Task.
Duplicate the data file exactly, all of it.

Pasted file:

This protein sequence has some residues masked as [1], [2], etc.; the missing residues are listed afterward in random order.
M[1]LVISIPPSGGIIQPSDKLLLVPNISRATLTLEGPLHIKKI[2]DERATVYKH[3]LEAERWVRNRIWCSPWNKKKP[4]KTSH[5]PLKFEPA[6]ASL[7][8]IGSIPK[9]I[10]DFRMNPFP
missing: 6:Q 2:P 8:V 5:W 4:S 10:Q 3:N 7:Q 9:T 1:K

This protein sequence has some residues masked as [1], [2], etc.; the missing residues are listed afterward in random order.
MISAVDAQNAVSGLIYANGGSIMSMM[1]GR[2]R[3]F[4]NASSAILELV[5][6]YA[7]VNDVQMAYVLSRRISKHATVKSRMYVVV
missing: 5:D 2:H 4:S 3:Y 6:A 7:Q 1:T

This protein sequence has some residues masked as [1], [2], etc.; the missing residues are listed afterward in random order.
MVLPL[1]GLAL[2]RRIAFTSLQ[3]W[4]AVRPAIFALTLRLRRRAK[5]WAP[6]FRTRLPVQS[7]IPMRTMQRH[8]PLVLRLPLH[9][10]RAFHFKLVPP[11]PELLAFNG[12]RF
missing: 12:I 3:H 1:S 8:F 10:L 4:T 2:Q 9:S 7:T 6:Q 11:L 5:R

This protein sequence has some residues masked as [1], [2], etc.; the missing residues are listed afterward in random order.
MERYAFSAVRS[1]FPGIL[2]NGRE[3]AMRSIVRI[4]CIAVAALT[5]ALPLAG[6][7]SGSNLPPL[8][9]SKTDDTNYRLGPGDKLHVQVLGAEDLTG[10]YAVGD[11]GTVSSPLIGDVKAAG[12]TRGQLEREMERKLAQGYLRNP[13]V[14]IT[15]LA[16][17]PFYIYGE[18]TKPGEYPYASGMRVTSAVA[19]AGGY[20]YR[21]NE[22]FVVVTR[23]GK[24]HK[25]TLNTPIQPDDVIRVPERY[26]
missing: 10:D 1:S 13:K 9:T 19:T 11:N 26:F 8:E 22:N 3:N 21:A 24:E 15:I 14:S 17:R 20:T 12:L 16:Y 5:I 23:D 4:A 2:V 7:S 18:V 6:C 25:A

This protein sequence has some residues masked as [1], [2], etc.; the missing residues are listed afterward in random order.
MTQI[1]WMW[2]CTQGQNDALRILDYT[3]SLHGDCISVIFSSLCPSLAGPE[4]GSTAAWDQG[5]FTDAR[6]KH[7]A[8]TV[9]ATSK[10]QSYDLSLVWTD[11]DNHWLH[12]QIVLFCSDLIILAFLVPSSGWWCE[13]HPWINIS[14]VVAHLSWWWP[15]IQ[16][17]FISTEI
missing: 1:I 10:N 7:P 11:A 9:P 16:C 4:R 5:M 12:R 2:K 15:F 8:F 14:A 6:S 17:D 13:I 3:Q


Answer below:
This protein sequence has some residues masked as [1], [2], etc.; the missing residues are listed afterward in random order.
M[1]LVISIPPSGGIIQPSDKLLLVPNISRATLTLEGPLHIKKI[2]DERATVYKH[3]LEAERWVRNRIWCSPWNKKKP[4]KTSH[5]PLKFEPA[6]ASL[7][8]IGSIPK[9]I[10]DFRMNPFP
missing: 6:Q 2:P 8:V 5:W 4:S 10:Q 3:N 7:Q 9:T 1:K

This protein sequence has some residues masked as [1], [2], etc.; the missing residues are listed afterward in random order.
MISAVDAQNAVSGLIYANGGSIMSMM[1]GR[2]R[3]F[4]NASSAILELV[5][6]YA[7]VNDVQMAYVLSRRISKHATVKSRMYVVV
missing: 5:D 2:H 4:S 3:Y 6:A 7:Q 1:T

This protein sequence has some residues masked as [1], [2], etc.; the missing residues are listed afterward in random order.
MVLPL[1]GLAL[2]RRIAFTSLQ[3]W[4]AVRPAIFALTLRLRRRAK[5]WAP[6]FRTRLPVQS[7]IPMRTMQRH[8]PLVLRLPLH[9][10]RAFHFKLVPP[11]PELLAFNG[12]RF
missing: 12:I 3:H 1:S 8:F 10:L 4:T 2:Q 9:S 7:T 6:Q 11:L 5:R

This protein sequence has some residues masked as [1], [2], etc.; the missing residues are listed afterward in random order.
MERYAFSAVRS[1]FPGIL[2]NGRE[3]AMRSIVRI[4]CIAVAALT[5]ALPLAG[6][7]SGSNLPPL[8][9]SKTDDTNYRLGPGDKLHVQVLGAEDLTG[10]YAVGD[11]GTVSSPLIGDVKAAG[12]TRGQLEREMERKLAQGYLRNP[13]V[14]IT[15]LA[16][17]PFYIYGE[18]TKPGEYPYASGMRVTSAVA[19]AGGY[20]YR[21]NE[22]FVVVTR[23]GK[24]HK[25]TLNTPIQPDDVIRVPERY[26]
missing: 10:D 1:S 13:K 9:T 19:T 11:N 26:F 8:E 22:N 3:N 21:A 24:E 15:I 14:S 17:R 20:T 12:L 16:Y 5:I 23:D 4:A 2:V 7:S 18:V 6:C 25:A

This protein sequence has some residues masked as [1], [2], etc.; the missing residues are listed afterward in random order.
MTQI[1]WMW[2]CTQGQNDALRILDYT[3]SLHGDCISVIFSSLCPSLAGPE[4]GSTAAWDQG[5]FTDAR[6]KH[7]A[8]TV[9]ATSK[10]QSYDLSLVWTD[11]DNHWLH[12]QIVLFCSDLIILAFLVPSSGWWCE[13]HPWINIS[14]VVAHLSWWWP[15]IQ[16][17]FISTEI
missing: 1:I 10:N 7:P 11:A 9:P 16:C 4:R 5:M 12:R 2:K 15:F 8:F 14:A 6:S 17:D 13:I 3:Q